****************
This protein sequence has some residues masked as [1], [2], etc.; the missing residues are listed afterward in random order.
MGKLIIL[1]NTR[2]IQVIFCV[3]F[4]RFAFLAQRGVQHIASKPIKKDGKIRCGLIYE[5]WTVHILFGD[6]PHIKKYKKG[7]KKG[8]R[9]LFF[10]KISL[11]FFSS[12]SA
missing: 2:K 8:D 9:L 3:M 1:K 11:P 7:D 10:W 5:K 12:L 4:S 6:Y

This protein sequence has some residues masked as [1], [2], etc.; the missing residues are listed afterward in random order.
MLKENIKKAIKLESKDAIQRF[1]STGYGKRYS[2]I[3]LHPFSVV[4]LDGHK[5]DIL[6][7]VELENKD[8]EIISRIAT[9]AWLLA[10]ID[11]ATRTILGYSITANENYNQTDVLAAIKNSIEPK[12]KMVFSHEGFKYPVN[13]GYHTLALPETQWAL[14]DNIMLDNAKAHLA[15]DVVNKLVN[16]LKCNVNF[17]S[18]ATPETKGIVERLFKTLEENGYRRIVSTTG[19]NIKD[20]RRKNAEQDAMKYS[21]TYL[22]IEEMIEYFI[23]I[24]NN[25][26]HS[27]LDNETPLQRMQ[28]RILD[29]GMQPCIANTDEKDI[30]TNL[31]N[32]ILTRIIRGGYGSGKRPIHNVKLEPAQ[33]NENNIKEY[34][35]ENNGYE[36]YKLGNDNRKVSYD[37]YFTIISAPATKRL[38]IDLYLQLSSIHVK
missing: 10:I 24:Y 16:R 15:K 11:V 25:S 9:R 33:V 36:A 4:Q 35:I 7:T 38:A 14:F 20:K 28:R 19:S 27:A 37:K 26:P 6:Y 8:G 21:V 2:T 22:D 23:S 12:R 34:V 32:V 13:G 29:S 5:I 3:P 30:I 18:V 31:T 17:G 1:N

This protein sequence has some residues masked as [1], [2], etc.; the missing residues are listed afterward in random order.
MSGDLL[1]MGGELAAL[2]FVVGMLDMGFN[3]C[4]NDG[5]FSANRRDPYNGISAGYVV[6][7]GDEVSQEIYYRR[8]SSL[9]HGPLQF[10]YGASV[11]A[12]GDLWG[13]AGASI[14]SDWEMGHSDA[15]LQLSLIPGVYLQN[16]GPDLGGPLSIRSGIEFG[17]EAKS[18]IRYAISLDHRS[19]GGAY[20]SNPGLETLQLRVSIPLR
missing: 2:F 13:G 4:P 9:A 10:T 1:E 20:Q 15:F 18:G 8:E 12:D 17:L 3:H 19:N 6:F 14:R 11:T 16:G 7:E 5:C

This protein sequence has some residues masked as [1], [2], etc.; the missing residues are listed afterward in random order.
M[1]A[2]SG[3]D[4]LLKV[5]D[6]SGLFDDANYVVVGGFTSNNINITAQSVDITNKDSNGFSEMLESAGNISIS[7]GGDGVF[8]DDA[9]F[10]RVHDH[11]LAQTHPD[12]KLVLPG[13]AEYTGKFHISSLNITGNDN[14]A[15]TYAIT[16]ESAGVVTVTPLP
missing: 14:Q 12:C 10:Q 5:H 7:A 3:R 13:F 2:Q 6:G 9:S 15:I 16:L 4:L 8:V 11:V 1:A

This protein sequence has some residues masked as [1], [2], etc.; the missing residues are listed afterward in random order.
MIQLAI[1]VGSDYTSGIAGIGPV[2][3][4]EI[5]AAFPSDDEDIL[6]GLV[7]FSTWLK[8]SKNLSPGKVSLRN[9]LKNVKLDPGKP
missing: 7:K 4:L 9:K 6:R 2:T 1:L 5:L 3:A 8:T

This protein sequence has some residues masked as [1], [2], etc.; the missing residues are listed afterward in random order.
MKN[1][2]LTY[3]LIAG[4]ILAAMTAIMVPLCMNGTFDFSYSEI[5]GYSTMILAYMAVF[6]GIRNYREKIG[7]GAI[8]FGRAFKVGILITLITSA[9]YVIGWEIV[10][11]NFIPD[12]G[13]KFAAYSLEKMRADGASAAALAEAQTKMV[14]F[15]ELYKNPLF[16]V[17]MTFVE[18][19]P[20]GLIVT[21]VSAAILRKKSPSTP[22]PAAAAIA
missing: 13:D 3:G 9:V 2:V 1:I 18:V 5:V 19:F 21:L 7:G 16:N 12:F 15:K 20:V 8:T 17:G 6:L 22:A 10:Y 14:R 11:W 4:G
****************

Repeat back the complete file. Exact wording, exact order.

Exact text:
This protein sequence has some residues masked as [1], [2], etc.; the missing residues are listed afterward in random order.
MGKLIIL[1]NTR[2]IQVIFCV[3]F[4]RFAFLAQRGVQHIASKPIKKDGKIRCGLIYE[5]WTVHILFGD[6]PHIKKYKKG[7]KKG[8]R[9]LFF[10]KISL[11]FFSS[12]SA
missing: 2:K 8:D 9:L 3:M 1:K 11:P 7:D 10:W 5:K 12:L 4:S 6:Y

This protein sequence has some residues masked as [1], [2], etc.; the missing residues are listed afterward in random order.
MLKENIKKAIKLESKDAIQRF[1]STGYGKRYS[2]I[3]LHPFSVV[4]LDGHK[5]DIL[6][7]VELENKD[8]EIISRIAT[9]AWLLA[10]ID[11]ATRTILGYSITANENYNQTDVLAAIKNSIEPK[12]KMVFSHEGFKYPVN[13]GYHTLALPETQWAL[14]DNIMLDNAKAHLA[15]DVVNKLVN[16]LKCNVNF[17]S[18]ATPETKGIVERLFKTLEENGYRRIVSTTG[19]NIKD[20]RRKNAEQDAMKYS[21]TYL[22]IEEMIEYFI[23]I[24]NN[25][26]HS[27]LDNETPLQRMQ[28]RILD[29]GMQPCIANTDEKDI[30]TNL[31]N[32]ILTRIIRGGYGSGKRPIHNVKLEPAQ[33]NENNIKEY[34][35]ENNGYE[36]YKLGNDNRKVSYD[37]YFTIISAPATKRL[38]IDLYLQLSSIHVK
missing: 10:I 24:Y 16:R 15:K 11:V 25:S 9:R 33:V 36:A 4:Q 35:I 7:T 38:A 14:F 20:K 28:R 19:S 27:A 37:K 26:P 6:Y 8:G 21:V 2:T 22:D 23:S 12:R 34:V 32:V 13:G 29:S 5:I 3:P 30:I 18:V 31:T 17:G 1:N

This protein sequence has some residues masked as [1], [2], etc.; the missing residues are listed afterward in random order.
MSGDLL[1]MGGELAAL[2]FVVGMLDMGFN[3]C[4]NDG[5]FSANRRDPYNGISAGYVV[6][7]GDEVSQEIYYRR[8]SSL[9]HGPLQF[10]YGASV[11]A[12]GDLWG[13]AGASI[14]SDWEMGHSDA[15]LQLSLIPGVYLQN[16]GPDLGGPLSIRSGIEFG[17]EAKS[18]IRYAISLDHRS[19]GGAY[20]SNPGLETLQLRVSIPLR
missing: 2:F 13:G 4:P 9:A 10:T 1:E 20:Q 15:F 18:G 8:E 12:D 17:L 3:H 19:N 6:F 14:R 11:T 16:G 7:E 5:C

This protein sequence has some residues masked as [1], [2], etc.; the missing residues are listed afterward in random order.
M[1]A[2]SG[3]D[4]LLKV[5]D[6]SGLFDDANYVVVGGFTSNNINITAQSVDITNKDSNGFSEMLESAGNISIS[7]GGDGVF[8]DDA[9]F[10]RVHDH[11]LAQTHPD[12]KLVLPG[13]AEYTGKFHISSLNITGNDN[14]A[15]TYAIT[16]ESAGVVTVTPLP
missing: 14:Q 12:C 10:Q 5:H 7:A 3:R 13:F 2:Q 6:G 9:S 15:I 16:L 4:L 8:V 11:V 1:A

This protein sequence has some residues masked as [1], [2], etc.; the missing residues are listed afterward in random order.
MIQLAI[1]VGSDYTSGIAGIGPV[2][3][4]EI[5]AAFPSDDEDIL[6]GLV[7]FSTWLK[8]SKNLSPGKVSLRN[9]LKNVKLDPGKP
missing: 7:K 4:L 9:K 6:R 2:T 1:L 5:L 3:A 8:T

This protein sequence has some residues masked as [1], [2], etc.; the missing residues are listed afterward in random order.
MKN[1][2]LTY[3]LIAG[4]ILAAMTAIMVPLCMNGTFDFSYSEI[5]GYSTMILAYMAVF[6]GIRNYREKIG[7]GAI[8]FGRAFKVGILITLITSA[9]YVIGWEIV[10][11]NFIPD[12]G[13]KFAAYSLEKMRADGASAAALAEAQTKMV[14]F[15]ELYKNPLF[16]V[17]MTFVE[18][19]P[20]GLIVT[21]VSAAILRKKSPSTP[22]PAAAAIA
missing: 13:D 3:G 9:V 2:V 1:I 18:V 5:V 19:F 21:L 7:G 16:N 12:F 15:K 20:V 8:T 17:G 6:L 22:A 10:Y 14:R 11:W 4:G